Perhaps with an absence of encouragement, they’ll lose interest.   

And then Slim suggests a spin in his favorite vehicle.  Top down, of course.  Gotta feel the cool autumn breeze in one’s silky locks.  With a knowing look he turns to Kiko and asks: Why not head down to Charlottesville and check in with your sister, old man?  We’ll be back before the trick-or-treaters arrive.  

The college kids love Slim.  Plus, he’s an architecture buff.  And a tad vain.  The Lawn and Rotunda, dressed in fall foliage, will serve as a striking backdrop for photographing his good looks.  Also, he and Mr. Jefferson were kids together, back in the day.   

Kiko needs no further nudging.  He’s stirring and stretching, preparing for a full-body shake.  He remembers why he loves this garrulous guy after all, and why it bodes well to tolerate his pack of yippy beasts.  Halloween joyride!

At last, the top dog can finally get some serious shuteye. 

Happy Halloween, everyone!

 

For previous Skeleton Crew posts from years past, see here

Ash Valentine’s Day

This year, Ash Wednesday and Valentine’s Day both fall on February 14.  The two are unlikely bedfellows, so to speak.   

Ash Wednesday is a day for Christians to face our mortality head-on and clear-eyed, to gaze into the bleakness of what would have been, had it not been for God’s saving grace.  It marks the start of Lent, the forty-day period leading up to Easter, during which prayer, repentance and self-denial are encouraged.  Lent’s Biblical basis is Christ’s retreat to the wilderness to commune with the Father in preparation for his ministry. 

Valentine’s Day, on the other hand, needs no explanation.  For most of us, it involves the giving and getting of various treats.  It’s a day for indulgence, not denial. 

To Lenten sticklers for self-abnegation, the concurrence of Ash Wednesday and Valentine’s Day will likely pose a conundrum.  To deny or not to deny?  Chocolate or no chocolate?  Dessert or no dessert?  Wine or no wine with that special Valentine dinner?  Perhaps a compromise:  to begin the denial process on February 15? 

I’ve written several times about Ash Wednesday.  See: Looking into the Ashes (March 1, 2017), and Saved from the Ashes (February 10, 2016).  I’ve tried Lenten self-denial in the past, but I’ve been known to lose track of the larger purpose.  The season’s truly spiritual pursuits–prayer, Bible reading, penitential introspection–they sometimes were left in the dust of Ash Wednesday.  A couple of times, when I renounced all things sweet, my Lenten journey became little more than a period of dieting.  I wince when I recall certain instances of self-righteous forbearance that must have made me a most disagreeable companion.  See Mindful Eating, and a Mindful Lent (March 24, 2012).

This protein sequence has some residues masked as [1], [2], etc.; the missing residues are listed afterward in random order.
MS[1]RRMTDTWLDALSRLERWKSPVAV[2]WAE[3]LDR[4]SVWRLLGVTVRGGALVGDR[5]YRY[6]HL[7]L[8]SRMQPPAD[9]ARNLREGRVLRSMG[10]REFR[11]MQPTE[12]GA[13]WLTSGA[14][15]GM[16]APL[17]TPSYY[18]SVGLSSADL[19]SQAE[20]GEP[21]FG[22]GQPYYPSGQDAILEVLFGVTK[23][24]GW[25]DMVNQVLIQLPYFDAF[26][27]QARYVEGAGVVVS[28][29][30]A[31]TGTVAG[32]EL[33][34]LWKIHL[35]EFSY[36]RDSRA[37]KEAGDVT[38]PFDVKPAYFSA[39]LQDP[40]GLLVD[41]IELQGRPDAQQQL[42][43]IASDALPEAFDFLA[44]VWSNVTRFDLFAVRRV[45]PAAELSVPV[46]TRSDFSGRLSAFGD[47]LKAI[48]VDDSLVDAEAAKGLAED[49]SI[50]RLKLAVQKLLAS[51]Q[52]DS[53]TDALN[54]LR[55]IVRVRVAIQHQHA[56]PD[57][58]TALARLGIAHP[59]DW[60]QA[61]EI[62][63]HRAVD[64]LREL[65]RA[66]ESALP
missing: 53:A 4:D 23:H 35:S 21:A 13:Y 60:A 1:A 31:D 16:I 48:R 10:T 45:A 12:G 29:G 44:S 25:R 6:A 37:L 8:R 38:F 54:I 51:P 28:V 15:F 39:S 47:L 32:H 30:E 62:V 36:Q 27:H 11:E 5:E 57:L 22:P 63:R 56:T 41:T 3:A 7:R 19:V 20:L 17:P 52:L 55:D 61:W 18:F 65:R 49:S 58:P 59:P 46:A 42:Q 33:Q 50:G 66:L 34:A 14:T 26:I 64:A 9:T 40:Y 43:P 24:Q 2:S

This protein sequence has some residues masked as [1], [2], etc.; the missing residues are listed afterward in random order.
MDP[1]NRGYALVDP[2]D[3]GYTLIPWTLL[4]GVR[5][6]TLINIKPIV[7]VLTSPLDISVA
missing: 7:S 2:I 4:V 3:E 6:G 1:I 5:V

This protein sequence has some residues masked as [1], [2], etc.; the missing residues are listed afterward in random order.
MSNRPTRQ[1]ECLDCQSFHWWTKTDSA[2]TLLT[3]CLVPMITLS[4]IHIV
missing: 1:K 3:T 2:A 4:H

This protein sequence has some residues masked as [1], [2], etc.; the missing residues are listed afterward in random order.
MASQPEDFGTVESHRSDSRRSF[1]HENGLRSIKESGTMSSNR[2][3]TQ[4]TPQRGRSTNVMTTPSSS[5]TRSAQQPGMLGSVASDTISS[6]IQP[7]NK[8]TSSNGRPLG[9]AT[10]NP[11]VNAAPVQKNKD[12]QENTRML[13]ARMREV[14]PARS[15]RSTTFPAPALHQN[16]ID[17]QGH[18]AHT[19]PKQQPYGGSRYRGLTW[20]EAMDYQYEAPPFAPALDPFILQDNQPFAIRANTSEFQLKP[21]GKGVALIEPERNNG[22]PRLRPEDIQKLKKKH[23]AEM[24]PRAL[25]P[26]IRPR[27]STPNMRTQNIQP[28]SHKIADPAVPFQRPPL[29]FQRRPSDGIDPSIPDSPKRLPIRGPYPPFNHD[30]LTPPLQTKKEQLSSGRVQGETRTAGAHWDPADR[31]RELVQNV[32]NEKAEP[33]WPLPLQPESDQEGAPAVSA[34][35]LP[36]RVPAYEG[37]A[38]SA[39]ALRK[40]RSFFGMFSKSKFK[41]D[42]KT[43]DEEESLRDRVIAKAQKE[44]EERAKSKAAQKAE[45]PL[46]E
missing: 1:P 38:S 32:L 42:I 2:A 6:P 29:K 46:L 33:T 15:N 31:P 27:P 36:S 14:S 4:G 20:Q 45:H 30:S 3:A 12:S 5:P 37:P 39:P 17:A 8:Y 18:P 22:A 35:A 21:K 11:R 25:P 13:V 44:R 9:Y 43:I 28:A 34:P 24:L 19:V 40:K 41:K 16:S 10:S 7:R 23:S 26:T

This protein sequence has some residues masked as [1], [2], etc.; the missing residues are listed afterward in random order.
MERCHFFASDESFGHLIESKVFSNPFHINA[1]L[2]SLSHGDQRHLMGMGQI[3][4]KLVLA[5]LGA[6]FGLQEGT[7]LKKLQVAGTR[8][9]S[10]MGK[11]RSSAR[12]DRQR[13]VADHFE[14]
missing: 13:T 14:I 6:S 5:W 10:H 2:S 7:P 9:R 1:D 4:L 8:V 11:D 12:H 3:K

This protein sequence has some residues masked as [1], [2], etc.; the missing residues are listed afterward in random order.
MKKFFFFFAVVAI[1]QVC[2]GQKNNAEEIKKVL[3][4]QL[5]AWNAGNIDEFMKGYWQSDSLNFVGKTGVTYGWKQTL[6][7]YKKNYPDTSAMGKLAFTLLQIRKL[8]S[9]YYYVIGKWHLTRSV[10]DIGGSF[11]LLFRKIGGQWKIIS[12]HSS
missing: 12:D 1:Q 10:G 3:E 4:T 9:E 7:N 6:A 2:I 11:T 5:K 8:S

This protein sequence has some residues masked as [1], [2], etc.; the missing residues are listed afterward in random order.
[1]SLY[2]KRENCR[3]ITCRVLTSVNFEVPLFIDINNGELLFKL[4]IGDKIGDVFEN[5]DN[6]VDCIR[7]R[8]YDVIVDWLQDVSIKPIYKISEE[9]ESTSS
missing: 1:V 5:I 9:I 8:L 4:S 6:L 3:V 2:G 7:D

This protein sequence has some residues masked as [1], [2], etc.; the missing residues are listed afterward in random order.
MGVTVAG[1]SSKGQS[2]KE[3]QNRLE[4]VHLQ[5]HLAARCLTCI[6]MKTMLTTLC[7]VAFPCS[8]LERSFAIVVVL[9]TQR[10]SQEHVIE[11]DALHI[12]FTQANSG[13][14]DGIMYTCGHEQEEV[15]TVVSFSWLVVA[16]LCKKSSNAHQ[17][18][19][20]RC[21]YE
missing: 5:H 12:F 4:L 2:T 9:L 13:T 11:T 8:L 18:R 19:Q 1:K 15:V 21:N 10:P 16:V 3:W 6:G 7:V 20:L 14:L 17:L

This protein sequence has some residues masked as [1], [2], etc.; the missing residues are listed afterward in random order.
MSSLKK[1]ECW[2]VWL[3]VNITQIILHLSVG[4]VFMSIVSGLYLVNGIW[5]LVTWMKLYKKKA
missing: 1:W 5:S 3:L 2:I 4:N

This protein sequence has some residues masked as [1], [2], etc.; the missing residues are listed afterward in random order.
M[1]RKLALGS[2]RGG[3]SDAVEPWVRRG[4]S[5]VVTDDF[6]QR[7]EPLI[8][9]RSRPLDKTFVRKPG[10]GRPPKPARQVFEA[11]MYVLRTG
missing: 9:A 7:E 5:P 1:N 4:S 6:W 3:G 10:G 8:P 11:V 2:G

The purpose of Lent is to try to become more like Christ.  Instead, in our singular focus on denial, we become more like the Pharisees, those elite Jewish leaders who prided themselves on following every iota of the Mosaic Law.  They were probably among those Jesus denounced for ostentatious fasting:  “And when you fast, don’t make it obvious, as the hypocrites do, for they try to look miserable and disheveled so people will admire them for their fasting.  I tell you the truth, that is the only reward they will ever get.” (Matthew 6: 16, New Living Translation)  Jesus called out the Pharisees for their empty, showy arrogance and for the stumbling blocks they set up for others:  “You shut the door of the Kingdom of Heaven in people’s faces.  You won’t go in yourselves, and you don’t let others enter either” (Matthew 23: 13).  Overly zealous regarding trivial details, they missed the big picture:  “You are careful to tithe even the tiniest income from your herb gardens, but you ignore the more important aspects of the law–justice, mercy and faith.  You should tithe, yes, but do not neglect the more important things. Blind guides!  You strain your water so you won’t accidentally swallow a gnat, but you swallow a camel!” (Matthew 23: 23-24).   

On this Ash Wednesday, I look into the dark ashes and contemplate Jesus’s supreme sacrifice.  I give thanks that his unimaginable love lifts me from the depths of destruction and despair. 

On this Valentine’s Day, If I know my husband, he’ll come home with a big box of Russell Stover’s candy.  

During Lent, I will try to take Jesus as my role model.  I will keep my Bible close at hand.  And I will eat some chocolates.  I may also swallow a few gnats.  But I hope to avoid the camels.  

Happy Ash Valentine’s Day!